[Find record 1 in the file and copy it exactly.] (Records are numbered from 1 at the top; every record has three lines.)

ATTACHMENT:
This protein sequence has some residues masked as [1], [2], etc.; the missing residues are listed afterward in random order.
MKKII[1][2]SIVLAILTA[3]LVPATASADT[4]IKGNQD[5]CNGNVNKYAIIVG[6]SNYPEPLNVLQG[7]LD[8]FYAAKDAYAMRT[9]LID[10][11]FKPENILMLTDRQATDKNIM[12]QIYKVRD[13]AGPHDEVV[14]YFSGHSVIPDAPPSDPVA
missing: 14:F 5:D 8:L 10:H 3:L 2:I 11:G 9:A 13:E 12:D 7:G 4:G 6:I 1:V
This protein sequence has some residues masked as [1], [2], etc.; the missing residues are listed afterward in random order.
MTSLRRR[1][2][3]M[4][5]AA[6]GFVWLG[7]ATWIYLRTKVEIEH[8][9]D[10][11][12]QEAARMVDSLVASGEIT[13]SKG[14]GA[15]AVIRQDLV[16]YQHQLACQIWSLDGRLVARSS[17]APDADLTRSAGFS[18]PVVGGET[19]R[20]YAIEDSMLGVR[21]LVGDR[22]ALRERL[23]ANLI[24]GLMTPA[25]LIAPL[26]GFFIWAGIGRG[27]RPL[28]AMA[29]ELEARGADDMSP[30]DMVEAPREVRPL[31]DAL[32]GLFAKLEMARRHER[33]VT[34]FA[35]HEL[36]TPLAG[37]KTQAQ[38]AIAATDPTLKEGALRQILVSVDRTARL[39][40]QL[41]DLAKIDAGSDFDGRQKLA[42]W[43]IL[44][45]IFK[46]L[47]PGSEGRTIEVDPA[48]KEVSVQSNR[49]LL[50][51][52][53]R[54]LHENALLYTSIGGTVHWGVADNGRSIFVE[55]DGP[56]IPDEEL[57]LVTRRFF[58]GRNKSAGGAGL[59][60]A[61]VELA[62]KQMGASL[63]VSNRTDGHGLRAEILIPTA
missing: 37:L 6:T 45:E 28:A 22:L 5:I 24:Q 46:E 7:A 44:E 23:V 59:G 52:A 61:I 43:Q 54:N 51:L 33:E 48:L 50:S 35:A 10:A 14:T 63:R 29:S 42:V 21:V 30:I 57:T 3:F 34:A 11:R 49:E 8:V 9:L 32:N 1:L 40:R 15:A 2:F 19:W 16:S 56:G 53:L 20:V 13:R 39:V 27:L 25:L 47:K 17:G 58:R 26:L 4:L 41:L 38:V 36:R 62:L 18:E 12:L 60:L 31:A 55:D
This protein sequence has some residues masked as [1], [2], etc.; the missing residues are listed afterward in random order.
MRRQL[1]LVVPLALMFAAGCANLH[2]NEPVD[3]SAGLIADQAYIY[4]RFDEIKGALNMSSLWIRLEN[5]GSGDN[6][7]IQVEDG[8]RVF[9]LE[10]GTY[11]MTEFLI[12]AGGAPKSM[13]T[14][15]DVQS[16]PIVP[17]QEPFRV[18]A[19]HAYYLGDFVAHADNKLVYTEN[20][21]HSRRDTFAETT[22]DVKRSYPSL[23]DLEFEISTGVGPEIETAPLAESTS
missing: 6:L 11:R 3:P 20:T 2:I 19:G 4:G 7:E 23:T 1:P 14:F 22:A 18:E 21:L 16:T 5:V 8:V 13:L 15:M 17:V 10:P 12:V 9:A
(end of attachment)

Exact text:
This protein sequence has some residues masked as [1], [2], etc.; the missing residues are listed afterward in random order.
MKKII[1][2]SIVLAILTA[3]LVPATASADT[4]IKGNQD[5]CNGNVNKYAIIVG[6]SNYPEPLNVLQG[7]LD[8]FYAAKDAYAMRT[9]LID[10][11]FKPENILMLTDRQATDKNIM[12]QIYKVRD[13]AGPHDEVV[14]YFSGHSVIPDAPPSDPVA
missing: 14:F 5:D 8:L 10:H 3:L 2:I 11:G 9:A 13:E 12:D 7:G 4:G 6:I 1:V